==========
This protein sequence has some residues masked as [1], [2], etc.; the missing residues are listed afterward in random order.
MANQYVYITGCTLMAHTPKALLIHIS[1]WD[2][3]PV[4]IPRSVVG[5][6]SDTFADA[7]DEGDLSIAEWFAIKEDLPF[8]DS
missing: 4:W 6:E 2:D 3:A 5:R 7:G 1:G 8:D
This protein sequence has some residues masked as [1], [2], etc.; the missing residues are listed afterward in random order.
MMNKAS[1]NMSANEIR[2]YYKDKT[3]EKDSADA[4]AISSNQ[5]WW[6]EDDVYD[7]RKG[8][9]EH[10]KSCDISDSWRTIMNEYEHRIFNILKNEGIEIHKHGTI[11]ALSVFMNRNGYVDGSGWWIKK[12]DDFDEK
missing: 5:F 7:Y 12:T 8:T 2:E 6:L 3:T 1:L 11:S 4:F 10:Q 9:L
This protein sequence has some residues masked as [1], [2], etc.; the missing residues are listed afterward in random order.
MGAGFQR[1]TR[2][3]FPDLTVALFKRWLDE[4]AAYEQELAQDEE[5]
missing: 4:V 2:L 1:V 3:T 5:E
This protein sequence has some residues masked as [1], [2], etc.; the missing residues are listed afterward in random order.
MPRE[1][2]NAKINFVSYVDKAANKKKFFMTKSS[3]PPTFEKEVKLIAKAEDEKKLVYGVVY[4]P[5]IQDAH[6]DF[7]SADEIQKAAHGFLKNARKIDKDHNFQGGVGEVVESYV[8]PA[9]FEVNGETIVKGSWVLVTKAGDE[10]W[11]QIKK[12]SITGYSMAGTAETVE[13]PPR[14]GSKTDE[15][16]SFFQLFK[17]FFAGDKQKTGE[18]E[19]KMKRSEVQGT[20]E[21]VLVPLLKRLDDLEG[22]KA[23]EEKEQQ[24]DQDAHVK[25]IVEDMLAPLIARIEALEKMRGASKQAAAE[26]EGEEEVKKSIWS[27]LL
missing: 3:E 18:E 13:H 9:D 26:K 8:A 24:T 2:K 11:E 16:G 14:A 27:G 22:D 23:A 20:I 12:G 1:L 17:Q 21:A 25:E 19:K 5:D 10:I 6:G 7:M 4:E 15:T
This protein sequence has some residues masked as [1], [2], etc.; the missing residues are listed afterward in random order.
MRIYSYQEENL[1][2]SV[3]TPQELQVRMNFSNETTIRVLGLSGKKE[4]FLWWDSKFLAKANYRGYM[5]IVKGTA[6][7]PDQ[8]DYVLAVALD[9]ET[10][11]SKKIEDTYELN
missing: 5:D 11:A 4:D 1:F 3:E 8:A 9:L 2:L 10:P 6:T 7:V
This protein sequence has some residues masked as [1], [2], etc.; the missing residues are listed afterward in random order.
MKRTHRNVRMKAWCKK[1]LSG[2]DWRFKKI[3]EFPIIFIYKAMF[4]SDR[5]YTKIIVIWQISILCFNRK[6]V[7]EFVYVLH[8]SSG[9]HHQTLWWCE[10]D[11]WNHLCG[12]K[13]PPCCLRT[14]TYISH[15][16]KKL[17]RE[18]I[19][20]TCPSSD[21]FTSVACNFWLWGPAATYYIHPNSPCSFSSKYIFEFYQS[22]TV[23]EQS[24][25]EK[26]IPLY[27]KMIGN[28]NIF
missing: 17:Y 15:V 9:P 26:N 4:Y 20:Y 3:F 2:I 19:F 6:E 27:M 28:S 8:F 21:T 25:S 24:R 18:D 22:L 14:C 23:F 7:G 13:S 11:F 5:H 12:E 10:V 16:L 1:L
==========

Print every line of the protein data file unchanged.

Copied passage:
This protein sequence has some residues masked as [1], [2], etc.; the missing residues are listed afterward in random order.
MANQYVYITGCTLMAHTPKALLIHIS[1]WD[2][3]PV[4]IPRSVVG[5][6]SDTFADA[7]DEGDLSIAEWFAIKEDLPF[8]DS
missing: 4:W 6:E 2:D 3:A 5:R 7:G 1:G 8:D
This protein sequence has some residues masked as [1], [2], etc.; the missing residues are listed afterward in random order.
MMNKAS[1]NMSANEIR[2]YYKDKT[3]EKDSADA[4]AISSNQ[5]WW[6]EDDVYD[7]RKG[8][9]EH[10]KSCDISDSWRTIMNEYEHRIFNILKNEGIEIHKHGTI[11]ALSVFMNRNGYVDGSGWWIKK[12]DDFDEK
missing: 5:F 7:Y 12:T 8:T 2:E 6:L 3:T 1:L 11:S 4:F 10:Q 9:L
This protein sequence has some residues masked as [1], [2], etc.; the missing residues are listed afterward in random order.
MGAGFQR[1]TR[2][3]FPDLTVALFKRWLDE[4]AAYEQELAQDEE[5]
missing: 4:V 2:L 1:V 3:T 5:E
This protein sequence has some residues masked as [1], [2], etc.; the missing residues are listed afterward in random order.
MPRE[1][2]NAKINFVSYVDKAANKKKFFMTKSS[3]PPTFEKEVKLIAKAEDEKKLVYGVVY[4]P[5]IQDAH[6]DF[7]SADEIQKAAHGFLKNARKIDKDHNFQGGVGEVVESYV[8]PA[9]FEVNGETIVKGSWVLVTKAGDE[10]W[11]QIKK[12]SITGYSMAGTAETVE[13]PPR[14]GSKTDE[15][16]SFFQLFK[17]FFAGDKQKTGE[18]E[19]KMKRSEVQGT[20]E[21]VLVPLLKRLDDLEG[22]KA[23]EEKEQQ[24]DQDAHVK[25]IVEDMLAPLIARIEALEKMRGASKQAAAE[26]EGEEEVKKSIWS[27]LL
missing: 3:E 18:E 13:H 9:D 26:K 8:A 24:T 2:K 11:E 16:G 14:A 27:G 22:D 23:A 20:I 12:G 1:L 17:Q 21:A 25:E 19:K 5:D 10:I 6:G 7:M 4:E 15:T
This protein sequence has some residues masked as [1], [2], etc.; the missing residues are listed afterward in random order.
MRIYSYQEENL[1][2]SV[3]TPQELQVRMNFSNETTIRVLGLSGKKE[4]FLWWDSKFLAKANYRGYM[5]IVKGTA[6][7]PDQ[8]DYVLAVALD[9]ET[10][11]SKKIEDTYELN
missing: 5:D 11:A 4:D 1:F 3:E 8:A 9:L 2:L 10:P 6:T 7:V
This protein sequence has some residues masked as [1], [2], etc.; the missing residues are listed afterward in random order.
MKRTHRNVRMKAWCKK[1]LSG[2]DWRFKKI[3]EFPIIFIYKAMF[4]SDR[5]YTKIIVIWQISILCFNRK[6]V[7]EFVYVLH[8]SSG[9]HHQTLWWCE[10]D[11]WNHLCG[12]K[13]PPCCLRT[14]TYISH[15][16]KKL[17]RE[18]I[19][20]TCPSSD[21]FTSVACNFWLWGPAATYYIHPNSPCSFSSKYIFEFYQS[22]TV[23]EQS[24][25]EK[26]IPLY[27]KMIGN[28]NIF
missing: 17:Y 15:V 9:P 26:N 4:Y 20:Y 3:F 2:I 19:F 6:E 27:M 28:S 8:F 21:T 25:S 24:R 18:D 22:L 14:C 23:F 7:G 13:S 11:F 5:H 12:E 10:V 16:L 1:L